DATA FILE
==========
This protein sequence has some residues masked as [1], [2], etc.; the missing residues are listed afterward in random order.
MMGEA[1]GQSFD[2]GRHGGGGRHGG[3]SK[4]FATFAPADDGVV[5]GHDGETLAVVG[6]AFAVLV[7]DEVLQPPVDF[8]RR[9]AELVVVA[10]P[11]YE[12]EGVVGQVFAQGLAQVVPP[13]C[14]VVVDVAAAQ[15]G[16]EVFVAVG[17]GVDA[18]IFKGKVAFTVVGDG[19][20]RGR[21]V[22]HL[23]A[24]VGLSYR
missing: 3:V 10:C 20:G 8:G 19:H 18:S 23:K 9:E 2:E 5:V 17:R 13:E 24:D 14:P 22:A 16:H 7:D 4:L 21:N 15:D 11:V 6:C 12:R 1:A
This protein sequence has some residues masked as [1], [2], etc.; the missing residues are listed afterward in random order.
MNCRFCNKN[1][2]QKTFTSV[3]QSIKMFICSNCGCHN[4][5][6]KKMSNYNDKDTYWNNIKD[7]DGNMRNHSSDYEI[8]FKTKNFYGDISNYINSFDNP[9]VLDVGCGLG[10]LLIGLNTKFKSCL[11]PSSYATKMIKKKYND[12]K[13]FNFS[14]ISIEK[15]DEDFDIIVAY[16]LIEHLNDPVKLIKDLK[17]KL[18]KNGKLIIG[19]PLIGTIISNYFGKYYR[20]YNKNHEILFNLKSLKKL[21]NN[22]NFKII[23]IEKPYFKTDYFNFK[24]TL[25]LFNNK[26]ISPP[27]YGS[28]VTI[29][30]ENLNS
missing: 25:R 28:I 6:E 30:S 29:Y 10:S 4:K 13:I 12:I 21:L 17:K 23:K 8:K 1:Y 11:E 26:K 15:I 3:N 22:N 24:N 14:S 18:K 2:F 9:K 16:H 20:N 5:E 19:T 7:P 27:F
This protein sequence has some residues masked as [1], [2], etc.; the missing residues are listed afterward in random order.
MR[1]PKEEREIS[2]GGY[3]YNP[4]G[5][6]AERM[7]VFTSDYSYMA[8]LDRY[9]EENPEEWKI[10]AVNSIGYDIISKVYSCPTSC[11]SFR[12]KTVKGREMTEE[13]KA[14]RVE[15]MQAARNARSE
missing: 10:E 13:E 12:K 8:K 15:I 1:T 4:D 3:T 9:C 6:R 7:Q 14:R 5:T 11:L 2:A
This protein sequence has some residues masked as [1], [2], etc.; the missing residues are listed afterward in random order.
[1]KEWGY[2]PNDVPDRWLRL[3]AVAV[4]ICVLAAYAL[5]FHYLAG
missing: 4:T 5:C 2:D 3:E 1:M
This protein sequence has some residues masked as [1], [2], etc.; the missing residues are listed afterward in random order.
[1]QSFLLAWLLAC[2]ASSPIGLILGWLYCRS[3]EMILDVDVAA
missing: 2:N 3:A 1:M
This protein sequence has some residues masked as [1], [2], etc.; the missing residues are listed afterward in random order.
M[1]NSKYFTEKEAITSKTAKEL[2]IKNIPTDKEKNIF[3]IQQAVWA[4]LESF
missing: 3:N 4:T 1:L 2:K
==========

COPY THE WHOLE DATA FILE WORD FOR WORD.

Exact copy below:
This protein sequence has some residues masked as [1], [2], etc.; the missing residues are listed afterward in random order.
MMGEA[1]GQSFD[2]GRHGGGGRHGG[3]SK[4]FATFAPADDGVV[5]GHDGETLAVVG[6]AFAVLV[7]DEVLQPPVDF[8]RR[9]AELVVVA[10]P[11]YE[12]EGVVGQVFAQGLAQVVPP[13]C[14]VVVDVAAAQ[15]G[16]EVFVAVG[17]GVDA[18]IFKGKVAFTVVGDG[19][20]RGR[21]V[22]HL[23]A[24]VGLSYR
missing: 3:V 10:C 20:G 8:G 19:H 18:S 23:K 9:E 2:E 5:V 17:R 13:E 24:D 14:P 22:A 16:H 7:D 4:L 21:N 15:D 11:V 6:C 12:R 1:A
This protein sequence has some residues masked as [1], [2], etc.; the missing residues are listed afterward in random order.
MNCRFCNKN[1][2]QKTFTSV[3]QSIKMFICSNCGCHN[4][5][6]KKMSNYNDKDTYWNNIKD[7]DGNMRNHSSDYEI[8]FKTKNFYGDISNYINSFDNP[9]VLDVGCGLG[10]LLIGLNTKFKSCL[11]PSSYATKMIKKKYND[12]K[13]FNFS[14]ISIEK[15]DEDFDIIVAY[16]LIEHLNDPVKLIKDLK[17]KL[18]KNGKLIIG[19]PLIGTIISNYFGKYYR[20]YNKNHEILFNLKSLKKL[21]NN[22]NFKII[23]IEKPYFKTDYFNFK[24]TL[25]LFNNK[26]ISPP[27]YGS[28]VTI[29][30]ENLNS
missing: 25:R 28:I 6:E 30:S 29:Y 10:S 4:K 13:I 12:I 21:L 17:K 23:K 8:K 1:Y 11:E 26:K 15:I 3:N 22:N 24:N 14:S 18:K 2:F 9:K 16:H 20:N 5:E 19:T 7:P 27:F
This protein sequence has some residues masked as [1], [2], etc.; the missing residues are listed afterward in random order.
MR[1]PKEEREIS[2]GGY[3]YNP[4]G[5][6]AERM[7]VFTSDYSYMA[8]LDRY[9]EENPEEWKI[10]AVNSIGYDIISKVYSCPTSC[11]SFR[12]KTVKGREMTEE[13]KA[14]RVE[15]MQAARNARSE
missing: 10:E 13:E 12:K 8:K 15:I 1:T 4:D 3:T 9:C 6:R 7:Q 14:R 5:T 11:L 2:A
This protein sequence has some residues masked as [1], [2], etc.; the missing residues are listed afterward in random order.
[1]KEWGY[2]PNDVPDRWLRL[3]AVAV[4]ICVLAAYAL[5]FHYLAG
missing: 4:T 5:C 2:D 3:E 1:M
This protein sequence has some residues masked as [1], [2], etc.; the missing residues are listed afterward in random order.
[1]QSFLLAWLLAC[2]ASSPIGLILGWLYCRS[3]EMILDVDVAA
missing: 2:N 3:A 1:M
This protein sequence has some residues masked as [1], [2], etc.; the missing residues are listed afterward in random order.
M[1]NSKYFTEKEAITSKTAKEL[2]IKNIPTDKEKNIF[3]IQQAVWA[4]LESF
missing: 3:N 4:T 1:L 2:K